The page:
Interbrand has once again released its rankings of the world’s 100 most valuable brands — and once again, travel companies are almost nowhere to be found. Apple, Google, and Amazon rank one, two, and three, according to the global branding consultancy’s Best Global Brands 2019 report. Aside from technology, brands representing not only the automotive, fashion, and consumer packaged goods industries but also retail and financial services dominate the list. The only travel-related companies to make the cut are Disney at No. 10 and Uber at No. 87.
“Today, there is no question as to whether brands have intrinsic value or not,” noted Charles Trevail, CEO of Interbrand. “Millennials and Gen Z continue to push companies to redefine what effective brand-building means — and increasingly, what it means to be a truly valuable brand in their eyes.”
“The world’s most successful brands are those that have placed customer-centricity and digital transformation at the heart of their strategy and innovation. Companies that invest in platforms to deliver this will be those that win in the future,” according to Interbrand’s Explore Beyond Travel Report, which was released in conjunction with the list. “The more a company knows about its customers; how effectively to reach them and engage with them to anticipate and deliver value; and understands how to deliver solutions in an integrated and seamless manner the more successful that company will be in fostering a deeper level of customer trust, responsiveness, and advocacy.”
In particular, luxury hotel executives would likely argue that, based on that criteria alone, they should be among the elite. After all, to a person, they start conversations about their brands by touting their customer-first approaches.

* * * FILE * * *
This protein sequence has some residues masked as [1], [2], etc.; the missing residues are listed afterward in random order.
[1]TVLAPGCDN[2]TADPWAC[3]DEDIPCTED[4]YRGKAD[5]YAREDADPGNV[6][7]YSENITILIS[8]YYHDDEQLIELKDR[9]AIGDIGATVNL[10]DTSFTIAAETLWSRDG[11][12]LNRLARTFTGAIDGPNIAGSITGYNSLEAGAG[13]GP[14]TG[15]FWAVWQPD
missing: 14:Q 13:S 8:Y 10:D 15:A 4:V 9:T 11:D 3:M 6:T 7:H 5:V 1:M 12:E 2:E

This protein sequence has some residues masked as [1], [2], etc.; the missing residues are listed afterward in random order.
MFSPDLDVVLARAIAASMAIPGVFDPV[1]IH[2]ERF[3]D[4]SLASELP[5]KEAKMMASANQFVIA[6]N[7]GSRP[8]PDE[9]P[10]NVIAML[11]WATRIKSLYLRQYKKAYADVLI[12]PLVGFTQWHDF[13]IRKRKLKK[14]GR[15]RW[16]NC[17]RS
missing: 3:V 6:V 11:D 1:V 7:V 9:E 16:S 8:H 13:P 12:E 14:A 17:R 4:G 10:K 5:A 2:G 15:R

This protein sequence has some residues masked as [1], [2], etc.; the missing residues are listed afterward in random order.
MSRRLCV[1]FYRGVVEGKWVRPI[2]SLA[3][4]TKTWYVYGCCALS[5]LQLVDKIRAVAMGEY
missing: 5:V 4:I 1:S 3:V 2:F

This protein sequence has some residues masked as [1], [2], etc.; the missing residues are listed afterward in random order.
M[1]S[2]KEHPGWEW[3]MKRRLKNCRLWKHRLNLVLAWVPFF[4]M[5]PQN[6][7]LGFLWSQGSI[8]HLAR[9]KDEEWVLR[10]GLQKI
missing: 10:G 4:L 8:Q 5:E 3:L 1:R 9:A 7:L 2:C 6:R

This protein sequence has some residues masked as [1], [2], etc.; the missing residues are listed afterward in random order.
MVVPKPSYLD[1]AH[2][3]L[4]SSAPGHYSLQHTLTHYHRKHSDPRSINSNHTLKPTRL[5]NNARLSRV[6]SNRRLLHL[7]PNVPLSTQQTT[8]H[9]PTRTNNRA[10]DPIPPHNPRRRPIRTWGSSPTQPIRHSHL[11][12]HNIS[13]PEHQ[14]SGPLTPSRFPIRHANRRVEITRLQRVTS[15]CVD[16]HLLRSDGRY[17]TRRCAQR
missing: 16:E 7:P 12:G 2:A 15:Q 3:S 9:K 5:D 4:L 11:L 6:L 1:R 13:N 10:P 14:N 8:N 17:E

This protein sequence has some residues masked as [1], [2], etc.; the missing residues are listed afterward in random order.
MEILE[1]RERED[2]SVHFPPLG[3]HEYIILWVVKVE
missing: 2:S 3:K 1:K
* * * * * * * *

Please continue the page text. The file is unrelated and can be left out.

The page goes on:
So why don’t they make the cut? Part of the reason may be due to methodology. Interbrand has a very specific formula for ranking the value of brands.
First, only global brands are considered. At least 30 percent of revenue must come from outside of the brand’s home region. The brand must have a significant presence in Asia, Europe, and North America and coverage in emerging markets. There must be sufficient publicly available data on the brand’s financial performance. Economic profit must be expected to be positive over the longer term. And the brand must have a public profile and sufficient awareness across the major economies of the world.
Building Up Loyalty = Brand Strength
A key criterion is financial forecast, which some experts say puts luxury hotel companies at a disadvantage from the start. “One of the reasons that travel brands generally and luxury travel brands in particular don’t figure in the Top 100,” according to Piers Schmidt, founder of consultancy Luxury Branding, “is that the methodology places great weight on the financial heft of these brands. In practice, travel brands are much smaller in terms of pure economic value. Just think about the market cap of Apple, Google, Microsoft, etc. They are all roughly $1 trillion companies.” On the other hand, he said, “Four Seasons is a very large, monolithic luxury brand, and yet it was purchased jointly by Cascade (Bill Gates) and Kingdom Holdings for only around $3.6 billion. That represents a vast discrepancy in scale.”
Both Marriott International and Hilton Hotels & Resorts in the past have been included on Interbrand’s list. But Schmidt said the asset-light strategy these brands are currently employing is a strike against them. Becoming asset-light, said Schmidt, “reduces balance sheet value, which in turn further exacerbates the question of brand value” as defined by Interbrand.